Meg Stout has been an active member of the Church of Jesus Christ (of Latter-day Saints) for decades. She lives in the DC area with her husband, Bryan, and several daughters. She is an engineer by vocation and a writer by avocation.
Meg is the author of Reluctant Polygamist, laying out the possibility that Joseph taught the acceptability of plural marriage but may have privately defied the commandment for love of his wife, Emma.
Two centuries ago a young man went to a grove near his home to plead with God for guidance.
Ten years later, this young man published a book of scripture from ancient peoples who had lived in the Western Hemisphere and have believed in the Judeo-Christian God in ways surprisingly resonant with long-forgotten teachings of early Church fathers.
Twenty years later, the now-mature man would reiterate the necessity of baptism, 1 declaring that this salvific ordinance could and must be performed on behalf of all God’s children who had died without having received this ordinance. 2
Oh, how lovely God’s love for us, that He would make it possible for all His children to return, no matter how much His good news was forgotten or misunderstood or denied us in this life!
Joseph Smith addressed the need for baptism during the Spring 1840 General Conference, citing Jesus’s teachings to Nicodemus. ↩
The concept that individuals could perform proxy ordinances on behalf of deceased loved ones was first articulated at the August 1840 funeral of Seymour Brunson. ↩
Last month the Neal A. Maxwell Institute started publishing a series of brief Theological Introductions to segments of the Book of Mormon, each written by a different author. To date, the introductions to 1st Nephi and 2nd Nephi are available. Unfortunately, publishing these in February and March almost guarantees that most folks won’t care until January 2024.
However for those of us who can never get enough about the Book of Mormon, these little volumes promise to open our eyes to treasures we’d never noticed before.
Professor Spencer’s theological introduction to 1st Nephi has much to offer any reader. Given the dependence of subsequent Book of Mormon writers on the theology and culture associated with Nephi, this volume is definitely worth picking up both in its own right and to inform our Book of Mormon studies for the rest of 2020.
One challenge, however, is that those of us who can never get enough about the Book of Mormon may already have more information than the average Book of Mormon reader these volumes appear to target. Even so, I think almost all readers will find numerous insights that expand their horizons.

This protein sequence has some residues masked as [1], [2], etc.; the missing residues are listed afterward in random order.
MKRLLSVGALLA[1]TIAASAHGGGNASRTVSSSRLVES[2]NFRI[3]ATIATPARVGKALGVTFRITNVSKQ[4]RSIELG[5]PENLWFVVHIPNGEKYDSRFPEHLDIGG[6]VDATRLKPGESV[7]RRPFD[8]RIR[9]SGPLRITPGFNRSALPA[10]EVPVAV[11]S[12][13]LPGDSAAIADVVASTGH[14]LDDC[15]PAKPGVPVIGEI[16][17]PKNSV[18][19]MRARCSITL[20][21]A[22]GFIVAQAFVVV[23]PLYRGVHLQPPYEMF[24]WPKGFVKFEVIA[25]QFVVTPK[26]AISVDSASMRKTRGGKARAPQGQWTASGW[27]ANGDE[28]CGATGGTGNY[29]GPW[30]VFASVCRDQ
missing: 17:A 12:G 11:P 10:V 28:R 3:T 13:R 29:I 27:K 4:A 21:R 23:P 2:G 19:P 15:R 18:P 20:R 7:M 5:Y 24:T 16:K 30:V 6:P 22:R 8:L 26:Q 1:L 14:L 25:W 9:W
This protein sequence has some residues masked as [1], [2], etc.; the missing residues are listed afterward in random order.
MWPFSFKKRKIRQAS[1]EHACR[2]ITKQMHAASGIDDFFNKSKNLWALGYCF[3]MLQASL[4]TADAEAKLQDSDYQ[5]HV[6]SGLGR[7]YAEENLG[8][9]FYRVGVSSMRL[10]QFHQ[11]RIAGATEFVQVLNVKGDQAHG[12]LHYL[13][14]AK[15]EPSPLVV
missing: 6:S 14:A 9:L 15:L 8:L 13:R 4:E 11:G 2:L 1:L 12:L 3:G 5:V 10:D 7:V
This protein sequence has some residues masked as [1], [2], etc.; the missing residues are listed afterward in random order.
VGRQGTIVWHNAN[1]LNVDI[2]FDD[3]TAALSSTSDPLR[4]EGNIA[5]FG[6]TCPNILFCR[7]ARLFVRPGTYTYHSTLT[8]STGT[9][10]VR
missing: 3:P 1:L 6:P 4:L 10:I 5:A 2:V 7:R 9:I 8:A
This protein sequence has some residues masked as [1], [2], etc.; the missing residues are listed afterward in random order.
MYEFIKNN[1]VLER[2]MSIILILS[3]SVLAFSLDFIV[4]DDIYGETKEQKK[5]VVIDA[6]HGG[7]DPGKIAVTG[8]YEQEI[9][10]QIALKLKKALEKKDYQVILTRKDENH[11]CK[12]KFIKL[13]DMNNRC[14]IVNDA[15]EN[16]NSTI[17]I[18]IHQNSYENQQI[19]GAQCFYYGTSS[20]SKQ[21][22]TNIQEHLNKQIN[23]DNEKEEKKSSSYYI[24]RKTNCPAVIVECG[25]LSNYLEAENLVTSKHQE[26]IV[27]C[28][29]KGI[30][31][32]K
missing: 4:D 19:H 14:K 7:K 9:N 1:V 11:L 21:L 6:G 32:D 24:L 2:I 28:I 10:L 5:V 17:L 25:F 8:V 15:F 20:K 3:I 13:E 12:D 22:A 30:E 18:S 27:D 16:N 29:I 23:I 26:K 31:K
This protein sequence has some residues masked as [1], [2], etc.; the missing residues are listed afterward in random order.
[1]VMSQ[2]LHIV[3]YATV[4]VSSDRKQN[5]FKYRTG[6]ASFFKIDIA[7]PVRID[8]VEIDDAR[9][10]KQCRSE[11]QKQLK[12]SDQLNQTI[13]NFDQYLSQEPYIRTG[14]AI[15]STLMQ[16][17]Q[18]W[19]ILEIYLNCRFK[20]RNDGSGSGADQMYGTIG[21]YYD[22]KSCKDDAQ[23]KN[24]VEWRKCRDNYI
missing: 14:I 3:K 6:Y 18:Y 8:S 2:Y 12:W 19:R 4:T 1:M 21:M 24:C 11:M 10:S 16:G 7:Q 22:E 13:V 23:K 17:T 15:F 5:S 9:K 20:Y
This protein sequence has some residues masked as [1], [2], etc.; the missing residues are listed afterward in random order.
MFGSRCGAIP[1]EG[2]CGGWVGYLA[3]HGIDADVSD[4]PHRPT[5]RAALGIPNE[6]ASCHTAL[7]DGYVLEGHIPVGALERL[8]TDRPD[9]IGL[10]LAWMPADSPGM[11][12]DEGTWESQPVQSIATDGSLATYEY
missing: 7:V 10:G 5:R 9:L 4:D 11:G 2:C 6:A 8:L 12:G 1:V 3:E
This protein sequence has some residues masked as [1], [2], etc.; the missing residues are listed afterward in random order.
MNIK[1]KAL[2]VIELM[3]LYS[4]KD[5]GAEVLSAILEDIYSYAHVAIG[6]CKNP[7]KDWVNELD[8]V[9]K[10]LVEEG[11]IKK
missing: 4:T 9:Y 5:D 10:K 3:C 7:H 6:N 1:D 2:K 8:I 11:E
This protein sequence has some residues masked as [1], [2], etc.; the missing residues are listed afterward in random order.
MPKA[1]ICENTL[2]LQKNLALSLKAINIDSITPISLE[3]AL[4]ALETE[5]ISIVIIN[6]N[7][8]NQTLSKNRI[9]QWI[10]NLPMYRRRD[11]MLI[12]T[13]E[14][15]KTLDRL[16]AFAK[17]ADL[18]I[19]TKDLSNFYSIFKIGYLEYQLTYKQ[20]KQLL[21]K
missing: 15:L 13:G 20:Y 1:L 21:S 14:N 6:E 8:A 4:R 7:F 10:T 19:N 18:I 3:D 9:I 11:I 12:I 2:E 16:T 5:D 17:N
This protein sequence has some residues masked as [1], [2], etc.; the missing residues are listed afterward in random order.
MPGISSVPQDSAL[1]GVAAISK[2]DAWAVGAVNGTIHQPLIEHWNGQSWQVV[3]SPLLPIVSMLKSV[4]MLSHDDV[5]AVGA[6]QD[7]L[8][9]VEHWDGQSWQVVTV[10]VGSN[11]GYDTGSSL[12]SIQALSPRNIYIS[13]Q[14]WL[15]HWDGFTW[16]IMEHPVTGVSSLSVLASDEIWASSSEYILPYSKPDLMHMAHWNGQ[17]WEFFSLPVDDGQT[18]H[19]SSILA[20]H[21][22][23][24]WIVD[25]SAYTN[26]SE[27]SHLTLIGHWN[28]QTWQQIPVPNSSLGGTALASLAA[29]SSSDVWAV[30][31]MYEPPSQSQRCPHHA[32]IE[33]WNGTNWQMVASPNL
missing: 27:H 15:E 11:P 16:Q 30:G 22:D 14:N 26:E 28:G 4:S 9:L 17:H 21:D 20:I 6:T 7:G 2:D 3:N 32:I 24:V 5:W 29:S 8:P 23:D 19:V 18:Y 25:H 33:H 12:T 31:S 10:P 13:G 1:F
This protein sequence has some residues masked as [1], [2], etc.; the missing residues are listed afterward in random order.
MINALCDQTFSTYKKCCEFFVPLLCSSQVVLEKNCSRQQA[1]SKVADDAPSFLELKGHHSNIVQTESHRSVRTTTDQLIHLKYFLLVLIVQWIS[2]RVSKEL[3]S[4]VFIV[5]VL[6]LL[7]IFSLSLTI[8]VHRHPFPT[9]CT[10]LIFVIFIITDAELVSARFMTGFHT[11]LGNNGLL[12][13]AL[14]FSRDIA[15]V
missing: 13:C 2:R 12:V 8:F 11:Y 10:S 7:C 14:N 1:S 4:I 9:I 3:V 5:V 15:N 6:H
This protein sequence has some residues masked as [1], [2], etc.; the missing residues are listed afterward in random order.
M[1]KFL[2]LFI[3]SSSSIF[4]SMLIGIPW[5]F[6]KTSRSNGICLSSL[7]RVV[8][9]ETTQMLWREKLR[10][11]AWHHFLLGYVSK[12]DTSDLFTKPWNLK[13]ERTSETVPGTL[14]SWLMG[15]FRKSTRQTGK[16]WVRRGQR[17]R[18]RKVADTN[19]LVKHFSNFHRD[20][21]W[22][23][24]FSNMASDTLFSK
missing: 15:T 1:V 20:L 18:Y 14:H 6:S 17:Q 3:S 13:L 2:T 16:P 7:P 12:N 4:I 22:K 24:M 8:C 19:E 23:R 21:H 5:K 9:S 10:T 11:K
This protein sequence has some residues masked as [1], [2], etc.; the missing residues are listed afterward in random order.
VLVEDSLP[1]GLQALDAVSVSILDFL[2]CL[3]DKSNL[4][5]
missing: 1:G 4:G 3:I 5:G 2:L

Not really, of course. But the Church announced that the public has been invited to watch 2020 General Conference from home. Church meetings worldwide are suspended until further notice. Many universities have cancelled in-person instruction and will conduct the rest of their semesters via remote instruction.
Summer events such as the June conference of the Mormon History Association may be cancelled, depending on the COVID-19 precautions recommended as weather warms. [Current expectation is that COVID-19 will *not* be slowed by the advent of warm, humid weather.]
Even those of us without a tradition of spring cleaning are purchasing the products that get rid of 99.99% of viruses and wiping down surfaces that many hands touch. I and others have been offering outstretched elbows to bump in lieu of the traditional hand shake.
A few years ago a bad flu season blew through, and I switched our household from using common cloth towels for hand drying to paper towels – reportedly more hygienic than common air dryers. It’s a switch which I am glad to maintain in the face of this season’s challenge.
This isn’t the worst disaster. Even the worst projections I’ve seen for COVID-19 pale in comparison to the numbers who died from the Spanish Influenza a century ago.
But this is the disaster of our day. What tips do you have for how to adjust to the social distancing we’re all having an opportunity to practice?
This past Sunday I spent several enjoyable hours reviewing video from a 2015 trip to Edinburgh. Grandpa Stout, as we know him, was born in the fabled city.
We spent a day away from the tourist attractions to retrace the haunts of his youth before post-war economics forced the extended Stout family to leave Scotland’s verdant hills for Zion’s mountains.
Through a series of timely miracles, three generations of extended family arrived in Salt Lake, taking up residence in a basement apartment. Grandmother, Grandfather, Mother and Father, two teenaged sons, and Mother’s two spinster sisters. When a home on the other side of South High went on sale, Brother Stout went to a local bank, seeking a loan. But as a new immigrant, he lacked any collateral (“What is ‘collateral’?” he asked.)
A capstone miracle occurred as the Stouts were leaving the interview with the loan officer. The Bank Manager came in and noticed the Stouts. “Why, Brother and Sister Stout! I haven’t seen you in years!” The Manager had been a missionary in Edinburgh. After a bit of talk, the Bank Manager learned the reason for their visit.
“Why, I’d be happy to co-sign the loan for Mr. Stout,” the Bank Manager told the loan officer.
So the several members of the extended Stout family relocated from the basement apartment in a ward that had welcomed them with open arms to a lovely little home two blocks away, in a new ward and new stake. And here’s where the confusion began.